A cluttered personal life that distracts me and diverts my energy makes
me "stop ticking". I haven't had that for some time now.
MuzikMan: When the group goes in the studio, do you try to capture
what you do live with no fluff or do you prefer to accentuate your
creations with available technology? Surf-Instro doesn't seem like the
kind of genre that would use much overdubbing and high tech tools, is
this a good assumption?
Susan: We record as much live as we can. I can usually get the lead
track in one or two takes. If there is a rhythm track I over-dub that track.
We like the "no-frills"approach and we keep things simple.
MuzikMan: What do you feel is different about instrumental music
opposed to any other? What are the advantages and disadvantages?
Susan: Without lyrics connecting with the listener is, of course, done
without the benefit of words...much like visual art. There are no words to
direct the listener to any particular emotion or feeling. Instrumental
music requires the listener to connect to the music without the "guide
posts" words provide. Audiences unfamiliar with instrumental music
sometimes find this too challenging...I guess this would be a
disadvantage. However, when you do connect I think the audience has a
very intense experience and this can feed back to the band making a
a thing of beauty for all involved. People who buy instrumental
recordings "get it" and the connect is a given....the advantage is you
play for people who really appreciate what you do.
MuzikMan: What direction do you think music will go now with the
advent of the Internet and the self-support it encourages for artists?
Susan: I think the Internet has been a good thing. It certainly makes
conducting business easier right from marketing the music to setting
up tours to doing interviews. I think the Internet has certainly helped the
"Third Wave" stay alive. Bands can find each other and communicate,
people can buy the music easily, people can get information easily and
when they can get new information they stay interested. Radio stations
that play instro-surf can reach a much wider audience through the
Internet. I am not fond of things that allow people to obtain the music for
free. Bands and labels should be paid. CDs and vinyl don't just
appear without time and money being spent let alone the creative effort
that goes behind every recording. Compensation for those who expend
time, money and creativity is not an evil thing.
MuzikMan: What would be the five CDs you would want with you on a
1) Elvis Presley - "Sunrise"
2) The Beatles - "Anthology One"
3) Robert Gordon / Link Wray - "Fresh Fish Special"
4) The Ramones - "All The Stuff (And More) Vol. 1"
5) The Clash - "London Calling"
1) Fever and Smoke- The 3 Suns
2) Some Lyres (Best Of The Lyres) -The Lyres
3) The Squall $ The Squalor- Annabel Lee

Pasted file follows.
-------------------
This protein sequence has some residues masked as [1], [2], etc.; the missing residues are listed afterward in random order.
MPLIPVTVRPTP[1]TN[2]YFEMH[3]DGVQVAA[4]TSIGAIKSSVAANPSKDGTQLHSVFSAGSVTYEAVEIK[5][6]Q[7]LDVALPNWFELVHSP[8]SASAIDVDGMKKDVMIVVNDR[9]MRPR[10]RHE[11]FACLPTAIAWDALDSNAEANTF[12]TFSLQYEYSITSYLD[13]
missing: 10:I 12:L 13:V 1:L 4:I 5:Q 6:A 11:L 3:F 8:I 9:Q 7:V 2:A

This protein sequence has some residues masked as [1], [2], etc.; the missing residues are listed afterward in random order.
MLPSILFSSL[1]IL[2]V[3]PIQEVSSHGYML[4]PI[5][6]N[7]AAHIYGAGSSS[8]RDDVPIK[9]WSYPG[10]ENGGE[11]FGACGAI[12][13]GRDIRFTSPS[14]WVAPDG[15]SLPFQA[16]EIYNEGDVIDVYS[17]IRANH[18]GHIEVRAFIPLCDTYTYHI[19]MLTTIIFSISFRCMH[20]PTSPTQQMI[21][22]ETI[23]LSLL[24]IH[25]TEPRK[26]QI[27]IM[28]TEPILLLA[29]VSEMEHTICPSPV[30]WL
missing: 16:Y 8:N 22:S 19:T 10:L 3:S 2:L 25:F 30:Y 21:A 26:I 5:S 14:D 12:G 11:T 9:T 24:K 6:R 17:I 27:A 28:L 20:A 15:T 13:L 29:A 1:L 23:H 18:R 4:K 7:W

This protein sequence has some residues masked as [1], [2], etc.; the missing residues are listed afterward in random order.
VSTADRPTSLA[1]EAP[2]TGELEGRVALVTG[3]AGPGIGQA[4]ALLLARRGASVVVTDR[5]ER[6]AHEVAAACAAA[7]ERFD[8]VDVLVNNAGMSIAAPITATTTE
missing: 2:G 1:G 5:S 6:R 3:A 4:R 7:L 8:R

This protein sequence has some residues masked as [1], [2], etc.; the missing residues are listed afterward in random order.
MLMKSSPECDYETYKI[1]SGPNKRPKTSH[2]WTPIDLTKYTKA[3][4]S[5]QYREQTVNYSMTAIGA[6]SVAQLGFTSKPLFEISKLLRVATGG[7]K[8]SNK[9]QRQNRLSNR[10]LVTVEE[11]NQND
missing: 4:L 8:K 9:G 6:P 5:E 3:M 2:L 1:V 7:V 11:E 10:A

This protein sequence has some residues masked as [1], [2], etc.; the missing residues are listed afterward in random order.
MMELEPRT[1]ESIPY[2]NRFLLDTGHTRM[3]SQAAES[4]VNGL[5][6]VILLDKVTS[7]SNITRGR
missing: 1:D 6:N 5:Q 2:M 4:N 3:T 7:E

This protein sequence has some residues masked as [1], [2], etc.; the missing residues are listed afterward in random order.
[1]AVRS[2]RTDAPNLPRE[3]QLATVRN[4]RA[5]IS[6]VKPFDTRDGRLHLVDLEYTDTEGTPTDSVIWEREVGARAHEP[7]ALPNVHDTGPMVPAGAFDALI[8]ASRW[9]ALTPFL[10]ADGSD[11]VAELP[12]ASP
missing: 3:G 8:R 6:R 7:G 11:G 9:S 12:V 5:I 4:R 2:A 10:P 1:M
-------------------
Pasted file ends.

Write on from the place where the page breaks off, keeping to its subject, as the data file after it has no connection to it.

4) Best Of Nick Cave & The Bad Seeds
5) H.P. Lovecraft I- H.P. Lovercraft
1) Wally Tax & The Outsiders -1st LP
2) The Real Kids - 1st LP
3) The Lyres- On Fyre New Rose CD
4) Goo Goo Dolls - Hold Me Up LP
5) The Ventures - Live IN Japan '65 CD
MuzikMan: The Surf-Instrumental community has always been small
and not particularly lucrative for the performers, do think this is going
Susan: I know people like instro-surf when they hear it. Many don't know
what it is. Very often someone will hear it for the first time, ask what it is
and then comment that they like it. Instro-surf certainly has the potential
to grow and reach a larger audience if it is ever given the
opportunity. The question is will it ever be given the opportunity to reach
a larger audience. I guess it would if some music industry decision
maker decided to take a chance on it.
MuzikMan: What are the plans for you and the group the rest of this
year and beyond?
Susan: We are looking forward to the release of our live recording. We
are also looking forward to another European tour early in 2001. We had
great time on our last tour. Freddy Spaepen and Jens Pruditsch did a
great job booking the last tour. We really had a lot of fun with Freddy on
the road. We are really looking forward to doing another tour with
Jens. If possible I'd like the band to do a short West Coast tour while I
am out here. We are excited about working more with Freddy and his
new label, Surf Waves. Freddy released the EP on Surf Waves and
everything went really well with that.
MuzikMan: Do you feel in your heart of hearts that you will always
have a home in the music industry? Is there an ultimate goal that you
wish to achieve through the music?
Susan: I certainly
hope I will always
have a home in
industry. Music is
important thing in
my life. I think the
ultimate goal in
music. We grow
certainly aren't a
band that "sits still". People seem to like our music. People who come
to see us play live seem to have fun. I am very proud of the
accomplishments of this band and to continue to be able to say that is
my ultimate goal in music.
MuzikMan: What's on your mind right now Susan? Is there a message
that you would like to convey to all the readers out there in
Susan: At the advice of Brian I'd better not say what is on my mind right
now as it probably shouldn't be printed on the Internet...yes...there is a
message I would like to convey to one particular reader in
cyberspace.....please get e-mail......